(Literary Masterpieces, Volume 16)

J. P. Marquand was in many ways neither the typical nor the average American. He was a highly successful writer of good popular fiction as published for mass consumption by a middle-class public; and at the same time he was an equally successful producer of best-selling novels. His milieu was the aristocracy of old New England, which remains a closed society, requiring for acceptance its own combination of family background and inherited wealth. He was primarily a novelist of manners, somewhat in the tradition of Edith Wharton and Henry James.

Yet, as Millicent Bell makes clear in this meticulous and eminently readable biography, Marquand’s life is distinctly American and far more the traditional American success story than it might seem. There are echoes of Horatio Alger in the struggles of this young man whose comparative poverty excluded him from the group membership he considered his birthright, this young man who rose to affluence by means of his own talent and through his own efforts. Typical in this romantic sense, it is also typical in the flawed nature of goals achieved and in the very human insecurities of one outwardly successful man. Snubbed repeatedly in childhood and youth, Marquand devoted his life to erasing scars of wounded vanity and to forcing acceptance by those who had excluded him. The results were never entirely satisfactory.

Marquand was accepted by the aristocracy of Newburyport after his solvency was assured, and he married into it twice; but neither marriage was successful, and he never felt that his acceptance was all it should be. His first wife had led a sheltered existence and was emotionally incapable of coping with a more demanding situation; he was irritated by her parents and by her dependence on them. His second wife was stimulating and colorful but overpowering, and Marquand eventually became afraid of her. Both marriages ended in divorce, and both are illustrative of Marquand’s general relationship with the social class to which he aspired so desperately. He was never truly an insider looking out, never really an outsider looking in: he partook of both and remained ambivalent toward the elite that obsessed him. It is this dual insight that gave him endless frustration and at the same time gave lasting value to his best writing, for his novels have genuine significance within their limited genre.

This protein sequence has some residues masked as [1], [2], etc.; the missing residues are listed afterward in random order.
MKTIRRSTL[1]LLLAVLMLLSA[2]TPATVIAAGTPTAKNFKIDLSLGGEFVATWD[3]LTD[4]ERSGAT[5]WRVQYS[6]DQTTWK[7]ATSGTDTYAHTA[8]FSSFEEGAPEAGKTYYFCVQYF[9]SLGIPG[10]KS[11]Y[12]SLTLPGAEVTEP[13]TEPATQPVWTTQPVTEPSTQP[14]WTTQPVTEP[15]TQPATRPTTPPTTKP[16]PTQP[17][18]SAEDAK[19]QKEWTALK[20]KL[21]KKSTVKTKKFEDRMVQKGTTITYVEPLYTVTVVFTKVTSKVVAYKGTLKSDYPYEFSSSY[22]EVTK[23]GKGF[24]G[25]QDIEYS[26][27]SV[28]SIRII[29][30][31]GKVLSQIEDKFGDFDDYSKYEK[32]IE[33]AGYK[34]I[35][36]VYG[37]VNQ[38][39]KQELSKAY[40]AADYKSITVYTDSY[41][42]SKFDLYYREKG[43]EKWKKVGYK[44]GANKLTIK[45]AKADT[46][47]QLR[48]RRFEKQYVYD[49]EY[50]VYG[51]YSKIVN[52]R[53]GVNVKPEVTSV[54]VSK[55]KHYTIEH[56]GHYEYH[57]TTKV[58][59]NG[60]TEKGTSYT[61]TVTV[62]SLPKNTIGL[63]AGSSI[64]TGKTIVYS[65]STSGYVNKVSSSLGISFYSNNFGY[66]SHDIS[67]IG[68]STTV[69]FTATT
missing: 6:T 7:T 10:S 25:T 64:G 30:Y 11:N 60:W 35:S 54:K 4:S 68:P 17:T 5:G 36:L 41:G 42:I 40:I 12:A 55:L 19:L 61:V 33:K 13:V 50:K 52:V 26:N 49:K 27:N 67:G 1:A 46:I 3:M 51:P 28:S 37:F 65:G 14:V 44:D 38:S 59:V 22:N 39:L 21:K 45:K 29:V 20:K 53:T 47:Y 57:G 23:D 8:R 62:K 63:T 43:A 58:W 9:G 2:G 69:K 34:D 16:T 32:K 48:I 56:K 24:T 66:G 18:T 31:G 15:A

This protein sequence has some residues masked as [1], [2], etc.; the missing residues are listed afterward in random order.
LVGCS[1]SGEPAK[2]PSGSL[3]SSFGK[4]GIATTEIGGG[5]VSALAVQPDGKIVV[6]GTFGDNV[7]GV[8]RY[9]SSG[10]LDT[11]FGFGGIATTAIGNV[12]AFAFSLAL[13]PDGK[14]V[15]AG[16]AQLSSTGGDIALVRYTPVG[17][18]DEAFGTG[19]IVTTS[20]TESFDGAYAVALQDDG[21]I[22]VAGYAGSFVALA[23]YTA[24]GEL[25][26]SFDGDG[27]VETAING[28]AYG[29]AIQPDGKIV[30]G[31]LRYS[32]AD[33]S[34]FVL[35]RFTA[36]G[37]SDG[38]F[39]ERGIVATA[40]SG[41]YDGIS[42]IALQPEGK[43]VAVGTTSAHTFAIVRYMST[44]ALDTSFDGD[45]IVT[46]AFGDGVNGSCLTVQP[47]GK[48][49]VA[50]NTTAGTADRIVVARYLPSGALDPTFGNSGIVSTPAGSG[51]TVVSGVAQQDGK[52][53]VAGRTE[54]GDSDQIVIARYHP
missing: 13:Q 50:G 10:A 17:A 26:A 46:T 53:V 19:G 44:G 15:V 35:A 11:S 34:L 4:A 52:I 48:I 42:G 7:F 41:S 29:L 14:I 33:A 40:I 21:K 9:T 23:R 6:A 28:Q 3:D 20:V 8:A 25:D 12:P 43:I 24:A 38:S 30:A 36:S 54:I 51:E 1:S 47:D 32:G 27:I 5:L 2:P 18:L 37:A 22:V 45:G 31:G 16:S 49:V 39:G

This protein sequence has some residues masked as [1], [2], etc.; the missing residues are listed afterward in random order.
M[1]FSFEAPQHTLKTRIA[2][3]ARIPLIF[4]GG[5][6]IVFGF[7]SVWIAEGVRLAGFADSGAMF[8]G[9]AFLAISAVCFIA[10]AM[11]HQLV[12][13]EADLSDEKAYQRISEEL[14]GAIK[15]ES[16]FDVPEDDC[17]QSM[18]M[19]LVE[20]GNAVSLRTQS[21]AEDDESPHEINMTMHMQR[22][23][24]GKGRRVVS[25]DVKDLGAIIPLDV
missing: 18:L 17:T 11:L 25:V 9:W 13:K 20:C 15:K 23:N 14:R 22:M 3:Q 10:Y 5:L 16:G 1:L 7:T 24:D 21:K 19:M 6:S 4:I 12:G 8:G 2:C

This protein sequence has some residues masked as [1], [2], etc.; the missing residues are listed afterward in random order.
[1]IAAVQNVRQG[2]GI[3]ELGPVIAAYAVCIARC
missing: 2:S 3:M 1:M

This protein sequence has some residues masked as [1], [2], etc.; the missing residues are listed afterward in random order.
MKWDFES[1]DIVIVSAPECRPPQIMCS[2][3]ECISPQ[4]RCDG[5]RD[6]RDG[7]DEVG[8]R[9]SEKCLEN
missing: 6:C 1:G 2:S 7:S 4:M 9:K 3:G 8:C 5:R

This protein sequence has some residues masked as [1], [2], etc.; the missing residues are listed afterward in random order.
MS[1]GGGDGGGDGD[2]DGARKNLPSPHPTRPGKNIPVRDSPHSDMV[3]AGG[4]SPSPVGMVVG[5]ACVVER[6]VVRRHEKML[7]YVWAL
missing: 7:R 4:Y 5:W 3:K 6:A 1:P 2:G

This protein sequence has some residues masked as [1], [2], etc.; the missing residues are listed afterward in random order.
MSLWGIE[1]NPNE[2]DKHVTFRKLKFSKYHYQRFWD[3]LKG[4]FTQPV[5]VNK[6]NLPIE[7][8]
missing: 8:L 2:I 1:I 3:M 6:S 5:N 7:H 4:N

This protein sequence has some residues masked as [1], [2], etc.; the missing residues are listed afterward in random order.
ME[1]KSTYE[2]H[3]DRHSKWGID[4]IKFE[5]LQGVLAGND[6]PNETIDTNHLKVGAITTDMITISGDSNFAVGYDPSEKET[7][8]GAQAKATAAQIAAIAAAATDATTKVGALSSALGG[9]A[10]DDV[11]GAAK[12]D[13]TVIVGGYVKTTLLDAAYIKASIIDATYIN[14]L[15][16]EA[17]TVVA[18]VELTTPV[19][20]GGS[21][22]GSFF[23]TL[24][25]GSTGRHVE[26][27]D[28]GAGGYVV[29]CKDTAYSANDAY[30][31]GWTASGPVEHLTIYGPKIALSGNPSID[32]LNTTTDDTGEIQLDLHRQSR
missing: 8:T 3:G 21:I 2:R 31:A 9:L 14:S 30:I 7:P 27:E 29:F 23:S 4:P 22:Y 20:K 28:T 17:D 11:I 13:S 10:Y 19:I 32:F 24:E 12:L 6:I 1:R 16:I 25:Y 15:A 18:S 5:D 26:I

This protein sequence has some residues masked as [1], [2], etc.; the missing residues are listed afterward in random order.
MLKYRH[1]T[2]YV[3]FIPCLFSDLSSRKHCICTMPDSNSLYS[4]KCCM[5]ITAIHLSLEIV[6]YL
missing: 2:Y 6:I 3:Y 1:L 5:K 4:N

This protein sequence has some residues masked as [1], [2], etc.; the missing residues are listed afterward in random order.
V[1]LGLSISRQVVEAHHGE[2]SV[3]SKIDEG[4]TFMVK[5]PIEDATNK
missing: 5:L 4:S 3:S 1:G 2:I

Neither did Marquand gain full acceptance in the literary world. He found himself ostracized by that school of literary criticism whose axiom it is that any artist who produces for a commercial market cannot be considered capable of fine art. Whether the axiom is a sound one may be debatable, but it is a question best left to the process of time. Marquand was unquestionably a skillful writer and a fine craftsman. His popular fiction had to meet exacting standards, and it often contains flashes of brilliance; but it was nevertheless written to a comparatively rigid formula, as all Saturday Evening Post stories were. Hence it is circumscribed by very definite limitations, and although enjoyable, it is not memorable. There is perhaps a certain irony in the fact that serious art is often produced according to equally rigid formulae established by the schools of criticism themselves. Be this as it may, Marquand’s own more serious efforts were blighted by his popularity. His major novels, beginning with The Late George Apley, were best-sellers, and several became successful films. Their critical acceptance was generally good, but they were still rated “middle-brow,” and Marquand seems to have accepted this estimate of his stature when he joined the Book-of-the-Month Club editorial board. He nevertheless felt that he and his work deserved more favorable recognition.

The person who is successful to all outward appearances yet remains inwardly insecure and unsatisfied is a recurrent figure in American life and letters. In Marquand, Millicent Bell examines one such person in depth. She makes no attempt to magnify or exaggerate his importance, but she does give him justice. Marquand has assumed what is likely to remain a permanent if relatively minor position in American literature; within that context his unique vision occupies an important space. His peculiar authority is now carefully analyzed in terms of the life by which it was shaped. In addition to literary implications, Bell considers his life uniquely and significantly American in that it exemplifies an American dream whose end is disillusionment. Marquand was obsessed with a need for status and position, a yearning for acceptance by a particular elite, and his goal was always the triumphant return of a boy who has confronted the world and made good.

There are readers of this, or of any other, generation who will find it difficult to comprehend Marquand’s...

(The entire section is 1974 words.)